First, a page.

The America's Cup wrapped up last week in San Francisco with a wild come-from-behind victory by Oracle's Team USA - ensuring that the cup will remain here for another three years. As crowds gathered to witness the neck-and-neck battle between high tech sailing teams, Cup organizers took care to make their sustainability efforts both obvious and subtle. The idea, of course, was to not only showcase to the city that the Cup maintained a responsible event, but to take the opportunity to inspire and educate thousands of people who might have other things on their mind.
This was the spirit we discovered more than a year ago when I wrote about the Cup's initial sustainability plan. It'll be some time before all the calculations are done, but the Cup intends to produce another GRI-compliant sustainability report in the future. In the meantime, from a spectator's view, by far the biggest impact the Cup seems to have had was through education and inspiring behavior change among spectators.
On the more subtle side, I learned that almost all large gatherings require racks of diesel generators to operate. Although it took more than a little arm wrestling with the local bureaucracy, the Cup managed to plug in to the SF grid eliminating the need for generators and running off the not-exactly-perfect, but still better, PG&E utility.
There were two major venues for buying clothing items at the Cup. Puma's beautifully designed shipping container store and a more traditional store with strictly "official" America's cup merchandise.
Dealing with plastic waste was the main sustainability theme. Puma replaced all coat hangers with recycled cardboard material with a message on them describing why they were being used. Unable to eliminate plastic wrapping from shirts, Puma invited shoppers to remove the wrapping upon their purchase and stick it into a giant bin through a nautical "life preserver" ring to be recycled.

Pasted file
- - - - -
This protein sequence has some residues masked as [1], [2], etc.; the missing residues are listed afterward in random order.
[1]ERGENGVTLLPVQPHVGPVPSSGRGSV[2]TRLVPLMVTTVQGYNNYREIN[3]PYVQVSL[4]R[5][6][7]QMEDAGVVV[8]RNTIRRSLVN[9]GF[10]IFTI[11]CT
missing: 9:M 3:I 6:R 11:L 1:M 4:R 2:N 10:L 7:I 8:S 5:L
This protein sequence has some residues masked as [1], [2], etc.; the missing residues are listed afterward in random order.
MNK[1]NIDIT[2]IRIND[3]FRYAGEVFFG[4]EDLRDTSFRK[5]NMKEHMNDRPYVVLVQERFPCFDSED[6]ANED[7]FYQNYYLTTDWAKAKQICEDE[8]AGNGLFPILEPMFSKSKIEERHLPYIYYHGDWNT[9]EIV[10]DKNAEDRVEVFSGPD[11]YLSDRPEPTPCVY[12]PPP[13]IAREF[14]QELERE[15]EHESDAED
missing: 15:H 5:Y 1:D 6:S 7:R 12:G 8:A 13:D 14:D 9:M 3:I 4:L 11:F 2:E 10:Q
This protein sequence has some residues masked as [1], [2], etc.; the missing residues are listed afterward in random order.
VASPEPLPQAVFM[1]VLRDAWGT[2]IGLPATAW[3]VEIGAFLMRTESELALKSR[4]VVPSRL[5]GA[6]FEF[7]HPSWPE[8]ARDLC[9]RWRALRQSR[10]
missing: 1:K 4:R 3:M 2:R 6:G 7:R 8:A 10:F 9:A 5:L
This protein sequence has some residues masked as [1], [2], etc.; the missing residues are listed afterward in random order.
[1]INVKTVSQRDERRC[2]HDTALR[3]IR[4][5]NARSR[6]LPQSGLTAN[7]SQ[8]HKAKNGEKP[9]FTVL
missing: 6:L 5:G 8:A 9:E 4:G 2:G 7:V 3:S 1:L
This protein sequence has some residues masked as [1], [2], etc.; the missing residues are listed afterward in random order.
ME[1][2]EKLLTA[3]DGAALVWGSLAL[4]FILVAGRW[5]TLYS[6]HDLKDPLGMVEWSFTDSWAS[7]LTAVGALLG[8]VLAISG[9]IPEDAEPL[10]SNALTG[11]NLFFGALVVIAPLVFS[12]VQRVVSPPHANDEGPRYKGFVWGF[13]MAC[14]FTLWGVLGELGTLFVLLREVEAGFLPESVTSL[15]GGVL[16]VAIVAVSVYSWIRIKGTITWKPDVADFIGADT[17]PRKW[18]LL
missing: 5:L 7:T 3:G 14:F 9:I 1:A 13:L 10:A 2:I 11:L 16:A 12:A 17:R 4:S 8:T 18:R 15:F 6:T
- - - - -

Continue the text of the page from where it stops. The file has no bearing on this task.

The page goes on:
In the official store, most products were made with recycled PET bottles as a major component. Tags and signage were everywhere mentioning this fact and also encouraging shoppers to read more.
Finally, I'd be remiss not to mention the multitude of basic educational material that the Cup laid out all along the piers of San Francisco, free of charge. Some was sustainability-specific, particularly as it pertained to the Healthy Ocean project, but there was also basic information about sailing - a sport not as accessible as it could or should be.
The world would do well to encourage more sailing, a quiet, wind-powered sport that is as much about connecting to the water and one's companions as it is about seeking a high-speed thrill.
I'm eager to see what develops over the next three years as the Cup prepares for 2016.
Nick Aster is the founder of TriplePundit.
TriplePundit.com has grown to become one of the web's leading sources of news and ideas on how business can be used to make the world a better place. It was acquired in 2017 by 3BLMedia, the leading news distribution and content marketing company focused on niche topics including sustainability, health, energy, education, philanthropy, community and other social and environmental topics.
Prior to TriplePundit Nick worked for Mother Jones magazine, successfully re-launching the magazine's online presence. He worked for TreeHugger.com, managing the technical side of the publication for 3 years and has also been an active consultant for individuals and companies entering the world of micro-publishing. He also worked for Gawker Media and Moreover Technologies in the early days of blogging.
Nick holds an MBA in sustainable management from the Presidio School of Management and graduated with a BA in History from Washington University in St. Louis.